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sprung out of the darkness, and after stalking over the surface of the fog for a few brief seconds, as suddenly disappeared, leaving an evanescent trail of flame. The old shepherd had merely seen one of those shooting lights that in mountain districts so frequently startle the night traveller; but the apparition now filled his whole mind, as one, vouchsafed from the spiritual world, of strange and frightful portent

" A meteor of the night of distant years

That flashed unnoticed, save by wrinkled eld
Musing at midnight upon prophecies."

This visit enabled Hugh to view in the forest of Corrychalgan the last remains of that arboreous condition of our country, to which the youngest of our geological formations, the peat mosses, bear such significant witness, which still largely existing as the condition of the northern countries of Europe, remains to attest, more than even the records of history, the youthfulness of our civilization.

Returned from his highland tour, he made, or per haps, to speak more correctly, he renewed acquaintance with William Ross. Five years before, Ross had come from the neighbouring parish of Nigg, an apprentice to a house-painter; but though known to each other, there was then too great a disparity between them for friendship. William was a lad of genius, drew truthfully, had a nice sense of the beautiful, and possessed the true poetic faculty ; but of melancholy temperament and extremely diffident; thin and pale, fair hair, flat cuest, and stooping figure, already a drooping and withered flower; in seven years afterwards, he is in his grave. He had been unfortunate in his parents; his mother, though of a devout family of the old Scottish type, was an aberrant specimen-she had fallen in early youth, and had subsequently married an ignorant, half-imbecile labourer, with whom she passed a life of poverty and unhappiness; of this unpromising marriage William was the eldest child. From neither of his parents did he derive his genius. His maternal grandmother and aunt were, however, excellent Christian women. With them William had lived from an early age. His boyhood had been that of a poet; he had loved to indulge in day-dreams in the solitude of a deep wood beside his grandmother's cottage, had learned to write verses, and draw landscapes, as no one in that locality had written or drawn before; and, as the nearest approach to an artist in those primitive regions was a house-painter, William was despatched to Cromarty, to cultivate his taste for the fine arts, papering rooms and lobbies, and painting railings and wheel-barrows. The house-painter and the stone-mason having once fairly re-established old recognizances, the new friend went a long way to supply the gap which the breaking up of the band to which we have alluded, left in Hugh Miller's acquaintanceship. In their converse together, they beat over all the literature with which they were in common acquainted, and though the literary tastes of William were more circumscribed than the tastes of Hugh, in the field of nature both perfectly harmonized. Many a moonlight walk had the friends together, visiting after nightfall the glades of the surrounding woods, listening to the night breeze as it swept sullenly along the pine tops. It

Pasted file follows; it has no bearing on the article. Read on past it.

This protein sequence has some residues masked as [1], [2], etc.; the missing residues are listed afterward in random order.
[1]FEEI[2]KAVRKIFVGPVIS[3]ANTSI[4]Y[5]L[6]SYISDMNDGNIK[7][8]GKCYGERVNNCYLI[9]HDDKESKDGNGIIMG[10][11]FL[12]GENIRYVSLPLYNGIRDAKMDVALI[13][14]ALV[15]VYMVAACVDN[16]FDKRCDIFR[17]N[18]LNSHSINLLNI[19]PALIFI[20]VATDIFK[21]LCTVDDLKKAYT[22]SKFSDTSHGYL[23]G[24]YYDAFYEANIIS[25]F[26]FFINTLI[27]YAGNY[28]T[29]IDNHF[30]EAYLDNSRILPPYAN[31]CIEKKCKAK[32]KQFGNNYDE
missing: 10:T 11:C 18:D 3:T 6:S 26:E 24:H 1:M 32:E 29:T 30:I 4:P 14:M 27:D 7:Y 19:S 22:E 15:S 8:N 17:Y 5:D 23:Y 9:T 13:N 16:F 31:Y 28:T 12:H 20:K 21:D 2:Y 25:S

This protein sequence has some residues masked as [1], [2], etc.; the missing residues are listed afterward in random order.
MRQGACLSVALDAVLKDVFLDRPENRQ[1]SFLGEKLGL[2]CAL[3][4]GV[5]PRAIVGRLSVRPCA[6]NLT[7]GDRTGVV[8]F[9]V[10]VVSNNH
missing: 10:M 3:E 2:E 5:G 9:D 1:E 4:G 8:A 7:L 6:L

deeply interesting to note the marked difference in the kind of enjoyment which the youths drew from those lofty images of the sublime and the beautiful with which they were equally enamoured. Hugh Miller, full of hope, joy, and life, yearning for the large excitement the coming years would yield, already looks out upon nature as a companion with whom he is destined to enjoy at once a lengthened and most familiar intercourse. William Ross already carried about with him the consciousness that, in a very special manner, here there was for him no continuing city. The shadow of the cypress shed its sadness into his soul. The joy with which the contemplation of nature filled him, was overcast by the melancholy foreboding that soon her raptures would be for other eyes than his. And yet, ere William has gone to the silent land, as the German Salis has it, we shall meet him valiantly doing battle with labour against capital in the metropolis of our country.

CHAPTER IV.

THE BOTHY,

In nothing does Hugh Miller's freshness, strength, and perfect freedom from conventionalism, come more clearly out, than in the unreserved disclosure of all that was really interesting or peculiar in his early career : never do we detect any attempt to dress up the story of his life in a manner that would indicate a wish to leave some other than the actual impression facts would produce. That tendency to shun the homely for the grand (the besetting sin of so many writers), never once seduced him from his simplicity. His experiences of life were occasionally sufficiently humble, and occasionally brought him in contact with the most vicious forms social and domestic existence have assumed in modern times. The bothy may appear to some a very vulgar place, out of which it was by no means likely any man of genius or science should come, and where if unfortunate enough ever to have been, it might just be as wel' not to shock delicate nerves by saying anything of its rough ways. Hugh Miller had, however, undertaken

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